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Latin American Companies Report Technology Has Improved Customer Satisfaction, Reduced Costs and Increased Revenue


Seventy percent of those surveyed say technology has helped improve customer or citizen satisfaction

MIAMI, FL, June 24 2005 - Customer satisfaction and the desire to improve competitiveness are the main reasons Latin American companies invest in technology. Of the companies surveyed, 70 percent say that technology has helped improve customer or citizen satisfaction.

The study, Net Impact 2005 Latin America, From Connectivity to Growth, was sponsored by Cisco Systems and conducted by Momentum Research. The study involved interviews with more than 1,200 senior technology decision makers from Mexico, Brazil, Costa Rica, Colombia, Chile and Argentina, representing the retail, manufacturing, financial services and public sectors. The public sector includes government, healthcare and educational entities.

Other findings of the study presented today by the Institute for Connectivity in the Americas (ICA) and Cisco Systems, show that 45 percent of organizations have used technology to reduced operating costs and 32 percent of organizations have used technology to increase revenue.

However, the use of broadband by Latin American businesses and the public sector remains inadequate, with 62 percent reporting an average connection speed of 128-768 kilobits per second (kbps) and only 15 percent relying on E1 or greater average connections. In a comparable study in 2003, nearly 40 percent of U.S. companies reported an average bandwidth connection of 1.544 megabits per second (Mbps) or greater capacity.

“Companies of every size throughout Latin America are finding that investment in networks and improved connectivity are bringing them significant benefits,” said Keith Goodwin, president, Americas International, Cisco Systems. “We are pleased to present this study, which for the first time measures the impact of technology investments in the region, and also compares it to what has happened in the United States and Europe. One of its most important conclusions is that most Latin American businesses and governments have inadequate broadband connectivity. This is an area in which they must take urgent corrective measures.”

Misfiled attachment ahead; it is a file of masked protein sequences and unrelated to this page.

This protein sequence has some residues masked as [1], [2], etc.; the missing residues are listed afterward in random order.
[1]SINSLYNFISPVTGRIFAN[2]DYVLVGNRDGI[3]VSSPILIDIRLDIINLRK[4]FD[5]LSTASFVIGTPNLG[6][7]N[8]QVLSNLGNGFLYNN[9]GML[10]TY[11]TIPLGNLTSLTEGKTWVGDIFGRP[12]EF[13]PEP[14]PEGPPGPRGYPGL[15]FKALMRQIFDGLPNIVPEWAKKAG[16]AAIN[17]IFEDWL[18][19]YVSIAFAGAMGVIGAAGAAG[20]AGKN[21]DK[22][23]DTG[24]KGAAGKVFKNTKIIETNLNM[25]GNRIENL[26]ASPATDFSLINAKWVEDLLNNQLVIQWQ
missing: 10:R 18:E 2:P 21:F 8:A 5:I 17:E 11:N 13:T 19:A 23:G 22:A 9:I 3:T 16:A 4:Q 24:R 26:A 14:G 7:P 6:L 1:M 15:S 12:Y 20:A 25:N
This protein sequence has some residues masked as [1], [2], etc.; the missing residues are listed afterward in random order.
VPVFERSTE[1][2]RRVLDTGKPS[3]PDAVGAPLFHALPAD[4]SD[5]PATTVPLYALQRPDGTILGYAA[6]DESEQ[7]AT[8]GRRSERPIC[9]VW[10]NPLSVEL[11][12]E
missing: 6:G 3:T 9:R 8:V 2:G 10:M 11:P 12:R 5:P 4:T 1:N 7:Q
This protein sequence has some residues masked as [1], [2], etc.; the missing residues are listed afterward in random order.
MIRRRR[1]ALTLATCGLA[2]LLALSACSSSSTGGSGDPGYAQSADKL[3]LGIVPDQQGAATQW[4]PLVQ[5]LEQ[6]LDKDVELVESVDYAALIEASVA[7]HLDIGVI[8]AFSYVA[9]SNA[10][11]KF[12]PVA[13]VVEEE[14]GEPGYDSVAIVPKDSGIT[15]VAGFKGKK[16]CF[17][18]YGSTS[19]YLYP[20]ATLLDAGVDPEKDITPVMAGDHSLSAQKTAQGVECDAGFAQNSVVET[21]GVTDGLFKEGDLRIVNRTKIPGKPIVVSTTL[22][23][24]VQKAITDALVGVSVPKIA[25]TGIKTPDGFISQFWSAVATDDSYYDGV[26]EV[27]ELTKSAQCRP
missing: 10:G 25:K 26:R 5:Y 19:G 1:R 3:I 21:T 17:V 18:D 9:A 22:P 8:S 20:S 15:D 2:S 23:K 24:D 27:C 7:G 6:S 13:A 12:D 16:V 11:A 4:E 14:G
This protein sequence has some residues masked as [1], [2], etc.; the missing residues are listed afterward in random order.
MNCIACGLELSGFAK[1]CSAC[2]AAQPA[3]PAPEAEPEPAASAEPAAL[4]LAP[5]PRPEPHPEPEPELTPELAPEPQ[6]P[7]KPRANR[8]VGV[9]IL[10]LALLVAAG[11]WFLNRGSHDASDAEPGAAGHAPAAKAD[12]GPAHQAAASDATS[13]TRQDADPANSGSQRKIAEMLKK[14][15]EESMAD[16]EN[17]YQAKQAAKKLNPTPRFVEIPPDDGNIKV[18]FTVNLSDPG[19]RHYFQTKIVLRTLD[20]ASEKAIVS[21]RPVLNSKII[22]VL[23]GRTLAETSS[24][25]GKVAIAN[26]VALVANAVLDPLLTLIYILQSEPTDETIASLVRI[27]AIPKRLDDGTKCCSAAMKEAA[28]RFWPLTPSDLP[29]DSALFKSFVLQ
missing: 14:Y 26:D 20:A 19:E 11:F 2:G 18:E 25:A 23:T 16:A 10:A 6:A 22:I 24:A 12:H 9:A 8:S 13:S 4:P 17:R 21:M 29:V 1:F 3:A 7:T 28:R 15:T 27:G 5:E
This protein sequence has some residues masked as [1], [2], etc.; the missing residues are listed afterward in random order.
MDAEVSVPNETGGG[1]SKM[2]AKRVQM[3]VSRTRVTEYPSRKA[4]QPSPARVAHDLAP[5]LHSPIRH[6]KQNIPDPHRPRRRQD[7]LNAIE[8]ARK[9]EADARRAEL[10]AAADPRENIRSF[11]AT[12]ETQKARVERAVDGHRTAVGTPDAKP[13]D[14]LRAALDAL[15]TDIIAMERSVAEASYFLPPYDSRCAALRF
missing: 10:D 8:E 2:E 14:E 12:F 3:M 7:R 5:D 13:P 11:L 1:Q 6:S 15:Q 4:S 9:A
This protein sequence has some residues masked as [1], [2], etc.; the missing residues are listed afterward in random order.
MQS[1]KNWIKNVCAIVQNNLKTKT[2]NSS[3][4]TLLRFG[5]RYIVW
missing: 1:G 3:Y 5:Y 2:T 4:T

“The Internet is leveling the playing field for those who modernize the way business is done, both in the private and public sector,” said Randy Zadra, managing director, Institute for Connectivity in the Americas. “There is now ample evidence that it is possible for businesses and the public sector to leapfrog and modernize more rapidly using a network-based approach to information access.”

“The Internet is changing the way governments relate to their citizens, and ultimately improves democracy,” Zandra added. “It has created opportunities to enhance economic prosperity, and improved the ability of individual citizens to fulfill their human potential.”

The guiding assumption in Net Impact 2005 is that organizations using network-enabled applications have more sophisticated network and technology infrastructures. By aligning business processes with their technology investments, they will see better operating results than organizations that do not do so.

Other findings of the study include:

* Connected organizations in Latin America tend to focus first on introducing back-office applications such as finance and accounting, human resources, and inventory management tools before shifting to customer-facing applications.

* Sixty percent of surveyed organizations report that they provide external network access to internal users such as off-site employees and other staff members, as opposed to 74 percent in the United States.

* Forty-five percent of employees from surveyed organizations have access to deployed network base applications, compared to 74 percent in the United States.

* The networking technologies adopted by surveyed companies are focused on network security, and 81 percent report they have server-based virus protection while 72 percent report using network firewalls.

* Adoption of voice-over-IP technology among surveyed organizations is at 32 percent

* Like their U.S. counterparts, 44 percent of Latin American connected organizations rank the lack of employee training as the most common obstacle to implementing new technology.